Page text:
Lawyers often develop long-term professional relationships with their clients, especially when the attorney is only one of a handful of attorneys in the local area (as is often the case in rural parts of the state). The same attorney a young couple consults for advice during their first home purchase is likely to be the same attorney the couple goes to when looking to start a new business or when they need to establish and amend their estate plan. The trust and feelings of comfort that such a professional relationship engenders are not easily replaced. When the couple determines that their marriage is not salvageable and a divorce is needed, both spouses may run to the same attorney they have known and turned to for years. Not only may this attorney not be the best choice to handle their divorce, but ethical rules governing conflicts of interest may also prevent the attorney from representing either of the spouses during the divorce.
What Is a Conflict of Interest?
Professional rules that govern the conduct of attorneys are clear: an attorney owes an obligation to his or her client to advocate forcefully on their behalf and to remain loyal to that client’s best interests. Even after a lawyer has ceased actively representing a client – for example, the lawyer had drawn up a will years ago at the request of a client and the client made no further requests for service or assistance – the lawyer owes a duty of loyalty to that client. For example, that lawyer may not use information he or she learned about the client during the course of representation (i.e., lists of assets or other financial information discovered during the course of representation) to sue the client or take an adverse action against the client on behalf of a new client. When a lawyer cannot give a present client his or her independent judgment and loyalty because of ethical obligations to previous clients, a conflict of interest exists and the lawyer must excuse him- or herself from representing the new client.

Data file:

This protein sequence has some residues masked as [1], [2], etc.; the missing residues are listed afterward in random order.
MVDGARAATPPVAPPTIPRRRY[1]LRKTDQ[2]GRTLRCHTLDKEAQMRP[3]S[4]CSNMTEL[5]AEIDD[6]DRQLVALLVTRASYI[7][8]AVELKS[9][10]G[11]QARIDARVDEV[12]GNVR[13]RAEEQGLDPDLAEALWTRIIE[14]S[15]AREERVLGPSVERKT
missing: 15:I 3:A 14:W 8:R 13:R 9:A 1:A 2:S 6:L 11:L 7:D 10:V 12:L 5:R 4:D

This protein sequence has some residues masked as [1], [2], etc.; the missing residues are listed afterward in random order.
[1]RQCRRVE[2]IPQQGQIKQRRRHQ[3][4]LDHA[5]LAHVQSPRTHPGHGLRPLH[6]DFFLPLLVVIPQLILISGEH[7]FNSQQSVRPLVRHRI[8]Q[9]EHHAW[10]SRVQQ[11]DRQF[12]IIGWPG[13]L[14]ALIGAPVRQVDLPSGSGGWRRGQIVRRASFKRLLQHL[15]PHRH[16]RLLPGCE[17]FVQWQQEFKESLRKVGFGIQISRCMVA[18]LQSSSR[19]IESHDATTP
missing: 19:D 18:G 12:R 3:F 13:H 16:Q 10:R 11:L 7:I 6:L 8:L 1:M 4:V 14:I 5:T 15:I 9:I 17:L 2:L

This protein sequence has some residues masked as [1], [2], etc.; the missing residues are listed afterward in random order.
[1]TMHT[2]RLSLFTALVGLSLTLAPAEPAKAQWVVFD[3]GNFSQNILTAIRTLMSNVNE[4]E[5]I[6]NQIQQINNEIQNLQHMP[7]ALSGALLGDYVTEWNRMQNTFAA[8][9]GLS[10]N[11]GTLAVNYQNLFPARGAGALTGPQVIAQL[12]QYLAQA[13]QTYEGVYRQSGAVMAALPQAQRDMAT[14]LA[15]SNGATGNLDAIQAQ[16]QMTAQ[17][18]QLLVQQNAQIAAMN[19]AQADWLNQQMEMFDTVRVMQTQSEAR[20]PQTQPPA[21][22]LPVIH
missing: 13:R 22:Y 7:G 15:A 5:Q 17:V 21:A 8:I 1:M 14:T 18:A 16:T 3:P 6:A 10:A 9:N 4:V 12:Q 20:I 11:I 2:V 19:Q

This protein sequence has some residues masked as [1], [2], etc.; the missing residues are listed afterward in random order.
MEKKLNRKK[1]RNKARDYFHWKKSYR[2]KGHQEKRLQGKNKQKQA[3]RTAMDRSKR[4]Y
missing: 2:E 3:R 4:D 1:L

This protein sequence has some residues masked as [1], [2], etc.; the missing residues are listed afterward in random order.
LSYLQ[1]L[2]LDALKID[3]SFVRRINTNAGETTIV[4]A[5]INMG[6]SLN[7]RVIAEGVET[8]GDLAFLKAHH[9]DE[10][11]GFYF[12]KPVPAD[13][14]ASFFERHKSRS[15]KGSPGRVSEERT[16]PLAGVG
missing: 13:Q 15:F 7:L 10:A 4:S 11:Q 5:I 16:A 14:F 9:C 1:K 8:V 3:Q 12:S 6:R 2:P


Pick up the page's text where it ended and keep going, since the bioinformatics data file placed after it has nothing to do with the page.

Who Must Discover the Conflict of Interest?
Lawyers and/or law firms have the obligation to check for potential conflicts of interest before accepting a new client. If a conflict is discovered during the course of representing the client, the lawyer has an obligation to disclose this and may need to withdraw from representing the client. (Note that in some cases a lawyer can continue representing a client despite the existence of a conflict of interest: in these rare cases, however, the lawyer must disclose the nature of the conflict to the new client and previous client, must obtain the written permission of both the new client and the previous client to proceed with the representation, and must be able to certify to the court that he or she can remain a loyal and effective advocate and representative to all involved parties – especially the new client.)
The skilled DuPage County divorce attorneys at our law firm are able to assist clients throughout Illinois with divorce and family law issues. Contact our Wheaton or Oswego office for experienced legal assistance and representation today.